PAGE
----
MIAMI -- Marlins manager Don Mattingly is not shying away from the challenge of working and developing a young roster."The thing for me, and you probably think I'm crazy, but I'm really excited about what's going on," Mattingly said on Saturday at FanFest. "I could look you right in the
MIAMI -- Marlins manager Don Mattingly is not shying away from the challenge of working and developing a young roster.
"The thing for me, and you probably think I'm crazy, but I'm really excited about what's going on," Mattingly said on Saturday at FanFest. "I could look you right in the camera -- look you right in the eye -- and tell you how excited I am to be here."
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Entering his third season as Marlins manager, Mattingly and his staff are working with a restructured roster from the past few seasons.
In a frantic offseason, the Marlins have traded Giancarlo Stanton, Dee Gordon, Christian Yelich and Marcell Ozuna.
With a youthful squad, the Marlins open Spring Training on Wednesday with pitchers and catchers' workouts in Jupiter, Fla. Full-squad practices are set for Feb. 19.
"It's kind of a coach's dream, that you talk about building an organization from the bottom up and feeling like that's going to happen, and you're on the ground floor of something that's going to be exciting," Mattingly said.
After eight straight losing seasons, the Marlins broke up their main core from the past few seasons. The moves were necessitated by the fact that the organization lacked pitching and overall Minor League depth.
"Obviously, when you're trading the reigning MVP and trading Gold Glovers and Silver Sluggers, it's difficult," Marlins president of baseball operations Michael Hill said. "But you look with all that talent, we just weren't able to get where we wanted to go. We won 77 games. We didn't have the starting pitching, we didn't have the system to allow us to withstand what you endure over a 162-game season. Changes needed to be made.
"We're excited with the talent that we were able to bring back. We think it will put us in position to have that long-term sustainable winning organization."
• One outfield spot appears to be settled. Derek Dietrich is getting the nod to be the everyday left fielder. The 28-year-old is a natural infielder, but Dietrich is moving to left in order to have his bat in the lineup.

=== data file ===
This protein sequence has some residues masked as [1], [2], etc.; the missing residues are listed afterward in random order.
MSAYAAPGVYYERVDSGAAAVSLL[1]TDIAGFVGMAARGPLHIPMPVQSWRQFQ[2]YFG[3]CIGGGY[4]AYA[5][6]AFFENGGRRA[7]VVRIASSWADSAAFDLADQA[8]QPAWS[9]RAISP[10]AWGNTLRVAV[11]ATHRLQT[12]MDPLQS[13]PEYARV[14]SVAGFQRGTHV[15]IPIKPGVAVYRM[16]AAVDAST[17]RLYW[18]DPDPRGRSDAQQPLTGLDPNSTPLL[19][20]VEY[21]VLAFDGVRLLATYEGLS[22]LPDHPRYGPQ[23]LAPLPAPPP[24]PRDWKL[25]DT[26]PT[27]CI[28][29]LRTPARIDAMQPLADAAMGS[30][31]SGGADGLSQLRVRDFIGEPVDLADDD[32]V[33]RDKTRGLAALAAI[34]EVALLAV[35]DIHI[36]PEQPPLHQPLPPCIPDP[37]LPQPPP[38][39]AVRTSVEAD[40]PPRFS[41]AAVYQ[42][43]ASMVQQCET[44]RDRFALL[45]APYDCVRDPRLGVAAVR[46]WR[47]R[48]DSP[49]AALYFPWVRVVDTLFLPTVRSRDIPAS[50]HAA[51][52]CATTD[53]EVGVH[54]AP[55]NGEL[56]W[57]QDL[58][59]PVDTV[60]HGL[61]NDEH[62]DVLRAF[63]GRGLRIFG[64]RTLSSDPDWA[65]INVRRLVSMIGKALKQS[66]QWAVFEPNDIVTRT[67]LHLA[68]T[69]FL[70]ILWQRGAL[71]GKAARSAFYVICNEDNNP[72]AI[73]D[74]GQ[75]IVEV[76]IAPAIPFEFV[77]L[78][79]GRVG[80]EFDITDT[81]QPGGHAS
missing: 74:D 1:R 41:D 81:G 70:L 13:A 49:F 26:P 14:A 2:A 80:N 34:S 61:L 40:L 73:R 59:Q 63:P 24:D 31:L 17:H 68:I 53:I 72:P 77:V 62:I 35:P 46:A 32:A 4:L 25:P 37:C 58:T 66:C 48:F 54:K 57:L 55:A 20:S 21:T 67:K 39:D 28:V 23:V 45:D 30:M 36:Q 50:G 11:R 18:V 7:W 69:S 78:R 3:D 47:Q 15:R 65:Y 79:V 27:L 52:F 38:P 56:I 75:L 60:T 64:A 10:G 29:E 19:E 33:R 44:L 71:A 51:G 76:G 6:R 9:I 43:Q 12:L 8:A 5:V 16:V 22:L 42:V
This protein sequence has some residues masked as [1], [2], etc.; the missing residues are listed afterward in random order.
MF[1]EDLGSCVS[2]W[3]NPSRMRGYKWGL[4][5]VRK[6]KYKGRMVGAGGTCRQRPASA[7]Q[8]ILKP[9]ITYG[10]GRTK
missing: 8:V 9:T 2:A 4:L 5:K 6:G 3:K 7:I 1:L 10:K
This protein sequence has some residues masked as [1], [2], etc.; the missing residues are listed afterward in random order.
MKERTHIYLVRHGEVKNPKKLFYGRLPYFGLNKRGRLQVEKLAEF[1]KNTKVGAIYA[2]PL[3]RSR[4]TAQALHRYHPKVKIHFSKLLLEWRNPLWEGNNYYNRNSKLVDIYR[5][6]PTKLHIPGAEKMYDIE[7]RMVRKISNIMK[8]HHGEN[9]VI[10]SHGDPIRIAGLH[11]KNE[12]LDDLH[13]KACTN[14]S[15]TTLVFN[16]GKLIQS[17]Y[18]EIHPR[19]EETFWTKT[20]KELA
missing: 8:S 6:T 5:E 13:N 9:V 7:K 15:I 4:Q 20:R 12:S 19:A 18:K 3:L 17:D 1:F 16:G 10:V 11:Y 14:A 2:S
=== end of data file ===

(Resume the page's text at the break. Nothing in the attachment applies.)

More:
"We look at him right now penciled in in left field," Mattingly said. "He's a guy who's going to get a lot of at-bats."
Dietrich played five games in left last year, and has 59 total games at the position in his MLB career.
• The rotation is receiving a huge jolt, as Wei-Yin Chen has been medically cleared to throw. The 32-year-old left-hander is managing a partial ligament tear in his throwing elbow, and he threw just 33 innings last year. Chen will come into Spring Training will a clean bill of health, and Hill said he expects that Chen will be in the starting rotation this season, barring any setbacks.
• Brad Ziegler is expected to have the same role at the start of the season as he did at the end of last year. The 38-year-old, according to Hill, will be the closer. Ziegler has 95 career saves, including 10 in the second half of last season.
• A couple of infielders will be eased into Spring Training action after missing substantial time in 2017. Third baseman Martin Prado, recovering from knee and hamstring issues, will work his way back gradually in camp. Prado anticipates being ready to go by Opening Day against the Cubs on March 29. Shortstop JT Riddle, who missed the second half of '17 after undergoing left shoulder surgery, likely will be ready for Grapefruit League games in early to mid-March.
If Prado isn't ready, Brian Anderson is the likely third baseman, and Miguel Rojas projects to get most of the reps at shortstop.
Joe Frisaro has covered the Marlins for MLB.com since 2002. Follow him on Twitter @JoeFrisaro and listen to his podcast.